It started with an itch where the bruise was and then it spread to his whole leg, causing him to wake in the middle of the night, cursing at the irritation. As he got out of bed and looked around for some water to pour over the sore, red from his scratching, he noticed that his night vision had improved tremendously. He could see everything in his room without the need of candlelight. He was hungry too and he could not help but smell the food left in the tavern kitchen. Leftover food he thought and instinctively found his way down to the kitchen. In his hunger, he forgot his itch and as if it was the most natural thing in the world, he raided the larder and stuffed himself with bread and stale meat until he was quite satisfied. Then, without thinking more about it, he went back to his room and slept.

The next day there was a huge commotion in the tavern. The larder was a mess, with food strewn all over the floor. The situation had left the tavern owners quite stupefied for which thief would simply raid a larder and neglect the things of greater value. There was talk of enchantment but since no reasonable cause could be found, the tavern owners decided to ignore it as they have learnt that sometimes it was in one’s best interest to see and know nothing.

Seyjer slept through the commotion, covering himself completely with the blanket to avoid the day-light coming through the window. Even when he momentarily awoke, he found his head throbbing with pain and his senses dulled, forcing him to choose slumber. Even the storm in the night could not rouse him from his half-dead state. It was only in the hour just before dawn when he woke again with a start, his senses alert and his whole body itching. This time, it was not an itch that needed to be addressed by physically scratching at the bruise that was growing bigger by the hour; it was a desire Seyjer felt to get out into the streets to acknowledge a calling in the night.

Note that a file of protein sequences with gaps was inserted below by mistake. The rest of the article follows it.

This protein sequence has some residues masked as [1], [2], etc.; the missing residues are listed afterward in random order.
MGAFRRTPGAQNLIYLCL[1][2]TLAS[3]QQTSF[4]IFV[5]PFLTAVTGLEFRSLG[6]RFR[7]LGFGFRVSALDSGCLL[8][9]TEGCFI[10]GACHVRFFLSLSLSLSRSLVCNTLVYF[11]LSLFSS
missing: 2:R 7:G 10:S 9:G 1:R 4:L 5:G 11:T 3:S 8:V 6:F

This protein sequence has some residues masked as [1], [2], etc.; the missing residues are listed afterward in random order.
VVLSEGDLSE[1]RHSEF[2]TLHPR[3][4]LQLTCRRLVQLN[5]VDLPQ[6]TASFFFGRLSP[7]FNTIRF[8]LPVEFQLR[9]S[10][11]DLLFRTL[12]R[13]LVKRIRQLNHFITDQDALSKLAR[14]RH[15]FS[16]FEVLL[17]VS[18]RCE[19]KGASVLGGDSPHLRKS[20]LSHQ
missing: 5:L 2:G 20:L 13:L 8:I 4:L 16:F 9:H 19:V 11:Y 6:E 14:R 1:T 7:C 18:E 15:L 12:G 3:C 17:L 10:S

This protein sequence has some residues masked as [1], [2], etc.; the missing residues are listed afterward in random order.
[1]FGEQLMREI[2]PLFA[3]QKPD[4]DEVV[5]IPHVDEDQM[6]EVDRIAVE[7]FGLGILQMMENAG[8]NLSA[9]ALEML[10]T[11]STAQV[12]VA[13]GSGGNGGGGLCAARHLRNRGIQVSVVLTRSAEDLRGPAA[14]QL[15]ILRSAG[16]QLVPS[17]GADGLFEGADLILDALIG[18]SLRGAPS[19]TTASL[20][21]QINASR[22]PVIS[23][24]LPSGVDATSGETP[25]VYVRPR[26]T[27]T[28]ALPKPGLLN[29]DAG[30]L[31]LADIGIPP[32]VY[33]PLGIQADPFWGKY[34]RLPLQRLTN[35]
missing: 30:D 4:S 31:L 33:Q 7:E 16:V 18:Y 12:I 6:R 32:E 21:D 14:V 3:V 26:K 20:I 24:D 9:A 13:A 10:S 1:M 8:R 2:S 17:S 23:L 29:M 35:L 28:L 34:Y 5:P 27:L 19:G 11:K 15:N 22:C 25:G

Something was calling him and it was not something that he had any power to ignore or resist. As if in drunken stupor, Seyjer stumbled out of the tavern and into the streets, following blindly the compulsion within. Unlike the carnivalesque gaiety of day, Nyermersys at night bore the sinister trappings of a painful past. The colourful potted plants that lined the balconies were non-existent. In the dark, the walls showed no colour, choosing instead to announce its age by the varying shades of grey caused by peeling paint and blocks chipped by long exposure to the harsh weather conditions. A city of two faces—beautifully masked in the day, a circus and a feast for the eyes—unmasked in the night to reveal the scars of the past, one that people would rather forget.

Seyjer found himself walking towards the North Harbour guided by his instinct and excellent night vision. As he made his way through the streets, he walked through puddles of water left by the earlier storm, causing ripples and distorting the full moon that was reflected in each. There, at Dragonthorn bridge, at the crack of dawn, stood a man who was clearly waiting for someone.

“Welcome traveler,” said the boatman in a melodic voice, trance inducing in its rhythm. “Welcome chosen one of the Goddess Queprur.”